I’d been out of the church I loved for nearly a year. I was so hurt by what had happened after my divorce. So angry at how I’d been treated. I couldn’t bear to walk through the doors at times. But over that time, as I lashed out at God and everyone around me for what I was feeling, I discovered something I didn’t want to admit. I began to get a sneaking feeling, then a solid understanding, until I knew in my heart that the church wasn’t the problem.
When the pain of my loss subsided a little and I was able to look back more objectively, I started to understand that my church had actually tried to be good to me. They offered me wise and loving counselors who helped me work through my heartbreak, though I didn’t realize the impact they had until much later. But in the midst of my grief — when my heart broke as my life fell apart and I struggled to grasp for help — I felt let down by “the church” somehow.
I was angry at everything they stood for and everything I had once believed about them. Because what I had believed about them was not who they were meant to be in my life.
As a whole, my church was not the problem, but there were some within it that were certainly part of it. A neighbor I’d introduced to that church, and had gone out of my way to help during her time of need, had turned on me and spread rumors that were completely fabricated. Others in my community, who I knew were Christians, were isolating me in social situations and aiding my ex in the harassment that nearly sent him to jail for a year. To make matters worse, every article I found online in the initial stages of my grief were filled with judgment and an uncomfortable piousness toward those in my situation.
I became guarded and bitter toward anyone from “the church” (and by that, I mean any Christian) who neared the subject of my loss.
You see, I’d watched my church help others. Others with problems that seemed far greater than mine. Others who approached them as the shell of a person I felt like, and grew to be restored. And yet all I seemed to do was fall apart more each day and wonder why God wasn’t using the church I loved — the church I’d dedicated myself to — to heal me.
Nearly a year went by from the time I decided my church had done serious harm to my fragile heart until the time I returned with the humble realization that it wasn’t them. Nearly a year before I realized that I wouldn’t find my healing there.
And it was then that I realized this as well: They are not the Church alone. They are not my God. And they are not my Healer.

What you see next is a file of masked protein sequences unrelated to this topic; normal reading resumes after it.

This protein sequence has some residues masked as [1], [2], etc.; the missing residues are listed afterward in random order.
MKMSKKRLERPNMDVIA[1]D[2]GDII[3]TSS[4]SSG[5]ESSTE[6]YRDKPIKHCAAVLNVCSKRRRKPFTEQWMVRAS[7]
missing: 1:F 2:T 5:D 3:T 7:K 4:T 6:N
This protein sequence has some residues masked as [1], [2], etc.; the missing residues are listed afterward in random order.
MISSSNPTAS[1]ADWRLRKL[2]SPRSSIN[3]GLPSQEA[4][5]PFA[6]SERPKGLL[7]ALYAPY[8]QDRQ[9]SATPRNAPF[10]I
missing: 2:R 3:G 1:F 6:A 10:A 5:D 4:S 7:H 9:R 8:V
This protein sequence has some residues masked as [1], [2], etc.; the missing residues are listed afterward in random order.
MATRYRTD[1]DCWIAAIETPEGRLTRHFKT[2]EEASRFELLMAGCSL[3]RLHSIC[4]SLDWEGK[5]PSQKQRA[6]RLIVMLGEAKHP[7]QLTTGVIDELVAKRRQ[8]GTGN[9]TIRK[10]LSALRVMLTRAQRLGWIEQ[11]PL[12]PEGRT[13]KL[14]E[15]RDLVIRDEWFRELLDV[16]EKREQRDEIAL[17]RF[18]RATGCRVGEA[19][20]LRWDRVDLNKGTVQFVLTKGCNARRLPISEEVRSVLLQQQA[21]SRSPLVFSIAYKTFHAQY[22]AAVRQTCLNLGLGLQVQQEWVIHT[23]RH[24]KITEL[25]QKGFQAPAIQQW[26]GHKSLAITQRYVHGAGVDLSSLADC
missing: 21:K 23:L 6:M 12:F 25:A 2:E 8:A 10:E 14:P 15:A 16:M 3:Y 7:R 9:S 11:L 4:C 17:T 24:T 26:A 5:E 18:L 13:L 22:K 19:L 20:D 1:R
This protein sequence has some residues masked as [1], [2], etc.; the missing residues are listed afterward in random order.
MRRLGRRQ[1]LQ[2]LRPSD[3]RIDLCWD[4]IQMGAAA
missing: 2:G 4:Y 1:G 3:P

The Bible talks about broken hearts specifically. And clearly tells us that God will heal those wounds.
He heals the brokenhearted and binds up their wounds. –Psalm 147:3 (NIV)
But before a wound can be healed, it has to be offered up. It has to be shown to the healer, no matter how ragged and broken. So the healer can take an assessment of the damage and know what it will take to make it better, and understand the type of binding necessary to bring true healing.
True healing can be found only through reaching out to the One who offers it. Without bitterness and resentment getting in the way. Without anger and blame for others. But with an earnest heart that wants to find it.
The wound can’t be healed when we hover over it in anger, hiding and protecting it from the world. Because that is what causes a wound to fester. To become infected. To cause further damage to the wounded than the initial wound.
If you’ve been hurt by the church and are blaming your specific church for your pain, maybe what you’re actually feeling is more of a longing for healing from your pain that you can’t seem to place. Maybe a few in the church have caused you pain, and as a result, you flinch from the others who truly want to help you. Maybe, like me, you’ve recoiled in hopes of healing on your own, only to discover that you were looking for healing in all the wrong places.
Reconsider your position, sweet friend. Turn to the One who has offered to bind those wounds, and forgive those who may have tried with the best of intentions but didn’t quite reach what you needed, or what God hoped they might be in your life. The church alone or as a whole can’t heal you. The sooner you realize that — and the fact that they were never meant to — the sooner you will find the clarity to reach toward the One who longs to.